Daily Iowan Spotlight: UI Professor Makes Strides to Save the Planet
By Kate Fowler
Greg Carmichael is trying to change the world — or at least, the air.
The professor of chemical and biochemical engineering has written one key study concerning air pollution, using measurements of black carbon around China before and after the Beijing Olympics.
The study — which he conducted along with five colleagues — suggests black carbon is a key global-warming agent.
Growing up in the "Silent Spring" era of environmental activism in the 1970s, Carmichael has dreamed of cleaning up the Earth's pollution.
"I've never questioned my field of choice," he said. "We can save lives right away by preventing air pollution."
Learning early on that most pollution problems are chemical in nature, he entered the field of chemical engineering at Iowa State University. He attended graduate school at the University of Kentucky and received a Ph.D. in chemical engineering in 1979.
But Carmichael likes to look at the big picture.
He not only looks at industry as a cause for climate change but also at smaller-scale, less-obvious causes. For instance, a project in India to study the effects of cooking stoves on air quality — and the effect was surprisingly massive, he said.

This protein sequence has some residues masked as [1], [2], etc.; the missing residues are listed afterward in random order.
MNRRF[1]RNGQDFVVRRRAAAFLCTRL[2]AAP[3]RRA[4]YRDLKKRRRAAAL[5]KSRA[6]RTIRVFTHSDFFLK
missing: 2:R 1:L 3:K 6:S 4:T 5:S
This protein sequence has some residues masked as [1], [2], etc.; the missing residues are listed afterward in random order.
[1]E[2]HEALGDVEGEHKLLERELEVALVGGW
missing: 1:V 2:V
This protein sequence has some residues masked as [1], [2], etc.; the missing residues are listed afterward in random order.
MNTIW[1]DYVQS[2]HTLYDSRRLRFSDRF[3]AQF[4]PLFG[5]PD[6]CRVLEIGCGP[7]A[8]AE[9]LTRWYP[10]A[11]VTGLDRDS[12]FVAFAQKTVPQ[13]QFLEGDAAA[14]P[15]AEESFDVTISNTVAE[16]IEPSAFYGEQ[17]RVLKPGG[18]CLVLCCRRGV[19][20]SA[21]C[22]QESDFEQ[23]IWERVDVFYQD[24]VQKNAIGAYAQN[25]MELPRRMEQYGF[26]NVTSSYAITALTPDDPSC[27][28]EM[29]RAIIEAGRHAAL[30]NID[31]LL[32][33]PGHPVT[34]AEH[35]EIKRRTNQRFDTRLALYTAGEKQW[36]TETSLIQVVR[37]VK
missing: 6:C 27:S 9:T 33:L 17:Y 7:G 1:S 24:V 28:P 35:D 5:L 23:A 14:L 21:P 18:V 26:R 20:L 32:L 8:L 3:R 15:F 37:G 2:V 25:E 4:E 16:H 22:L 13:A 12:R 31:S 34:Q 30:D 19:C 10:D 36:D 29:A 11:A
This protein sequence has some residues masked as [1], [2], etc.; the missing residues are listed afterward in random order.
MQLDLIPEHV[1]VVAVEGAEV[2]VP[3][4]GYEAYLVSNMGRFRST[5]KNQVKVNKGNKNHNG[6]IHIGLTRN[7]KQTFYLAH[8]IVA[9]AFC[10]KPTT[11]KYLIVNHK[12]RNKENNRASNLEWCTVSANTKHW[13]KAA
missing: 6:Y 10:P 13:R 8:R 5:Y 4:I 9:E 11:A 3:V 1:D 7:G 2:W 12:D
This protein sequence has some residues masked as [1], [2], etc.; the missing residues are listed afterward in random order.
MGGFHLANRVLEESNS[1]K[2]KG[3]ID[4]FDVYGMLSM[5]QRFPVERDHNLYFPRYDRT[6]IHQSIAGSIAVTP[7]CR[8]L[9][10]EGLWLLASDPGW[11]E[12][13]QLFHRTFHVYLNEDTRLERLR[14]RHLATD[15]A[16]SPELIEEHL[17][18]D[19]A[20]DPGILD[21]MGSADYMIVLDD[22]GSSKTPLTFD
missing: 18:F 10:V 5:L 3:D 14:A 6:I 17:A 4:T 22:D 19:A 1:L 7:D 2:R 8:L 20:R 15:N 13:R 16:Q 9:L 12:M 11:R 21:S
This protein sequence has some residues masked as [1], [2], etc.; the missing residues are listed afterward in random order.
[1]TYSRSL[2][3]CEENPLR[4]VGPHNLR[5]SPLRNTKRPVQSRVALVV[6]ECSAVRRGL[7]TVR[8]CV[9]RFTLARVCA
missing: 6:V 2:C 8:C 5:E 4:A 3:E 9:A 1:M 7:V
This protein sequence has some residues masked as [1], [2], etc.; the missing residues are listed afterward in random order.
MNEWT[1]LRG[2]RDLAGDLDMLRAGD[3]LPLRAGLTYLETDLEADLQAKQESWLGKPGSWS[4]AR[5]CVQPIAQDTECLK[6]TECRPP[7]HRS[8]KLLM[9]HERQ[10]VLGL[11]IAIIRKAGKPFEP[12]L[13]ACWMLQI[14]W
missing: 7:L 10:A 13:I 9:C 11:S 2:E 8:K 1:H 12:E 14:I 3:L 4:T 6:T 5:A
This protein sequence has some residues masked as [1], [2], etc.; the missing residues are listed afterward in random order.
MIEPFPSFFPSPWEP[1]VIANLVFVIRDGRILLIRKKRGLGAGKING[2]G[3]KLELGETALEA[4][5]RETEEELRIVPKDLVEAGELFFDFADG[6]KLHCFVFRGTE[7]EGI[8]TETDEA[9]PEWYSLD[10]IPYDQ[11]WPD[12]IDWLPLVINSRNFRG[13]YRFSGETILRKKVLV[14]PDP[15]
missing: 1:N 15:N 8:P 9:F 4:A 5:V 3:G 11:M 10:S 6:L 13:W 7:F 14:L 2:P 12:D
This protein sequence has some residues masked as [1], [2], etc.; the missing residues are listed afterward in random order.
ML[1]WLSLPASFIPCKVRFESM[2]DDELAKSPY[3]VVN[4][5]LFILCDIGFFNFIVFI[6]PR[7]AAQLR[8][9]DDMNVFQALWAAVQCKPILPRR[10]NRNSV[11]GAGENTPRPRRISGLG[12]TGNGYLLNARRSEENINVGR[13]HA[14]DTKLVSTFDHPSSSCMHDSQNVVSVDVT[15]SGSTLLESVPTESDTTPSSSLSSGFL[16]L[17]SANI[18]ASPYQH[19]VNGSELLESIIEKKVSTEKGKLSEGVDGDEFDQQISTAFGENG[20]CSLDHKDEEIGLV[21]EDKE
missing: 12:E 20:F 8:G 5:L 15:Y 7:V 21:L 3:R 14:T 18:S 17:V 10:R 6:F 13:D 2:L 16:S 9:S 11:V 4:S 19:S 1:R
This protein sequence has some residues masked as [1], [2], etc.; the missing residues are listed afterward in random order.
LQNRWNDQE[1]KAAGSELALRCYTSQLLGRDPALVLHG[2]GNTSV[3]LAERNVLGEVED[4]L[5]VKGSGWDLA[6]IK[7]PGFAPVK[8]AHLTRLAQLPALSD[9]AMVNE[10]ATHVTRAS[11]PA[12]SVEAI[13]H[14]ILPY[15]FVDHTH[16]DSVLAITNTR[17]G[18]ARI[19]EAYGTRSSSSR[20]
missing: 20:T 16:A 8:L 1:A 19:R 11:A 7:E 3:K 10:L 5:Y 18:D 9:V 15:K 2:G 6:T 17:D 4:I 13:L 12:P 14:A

"[Carmichael] has made outstanding contributions to our understanding of air pollution and its impacts on environment and human welfare," said Professor Ram Ramanathan of Scripps Institution of Oceanography in La Jolla, Calif., a coauthor of the Beijing study.
"He has really put [the UI] on the global map in the air-pollution problem," he said.
But it's not all about the studying or the research for Carmichael. It's also about the students.
"It's inspiring to be surrounded by young people," he said. "There is always something new … [We're] helping to shape the next generation of researchers."
It's not enough for Carmichael to try to save the Earth. He also likes to travel across it.
"I think he's been to every continent except Antarctica," said his wife, Candace Carmichael.
The couple, who met at Iowa State University, have since lived in Kentucky, Japan, Germany, Switzerland, and of course, Iowa City, she said.
But throughout his travels, Greg Carmichael always ends up returning to the UI. And it's largely because of the students.
"The biggest reward is absolutely training the students and seeing them go on, seeing their contributions to society," he said. "Students are extended family."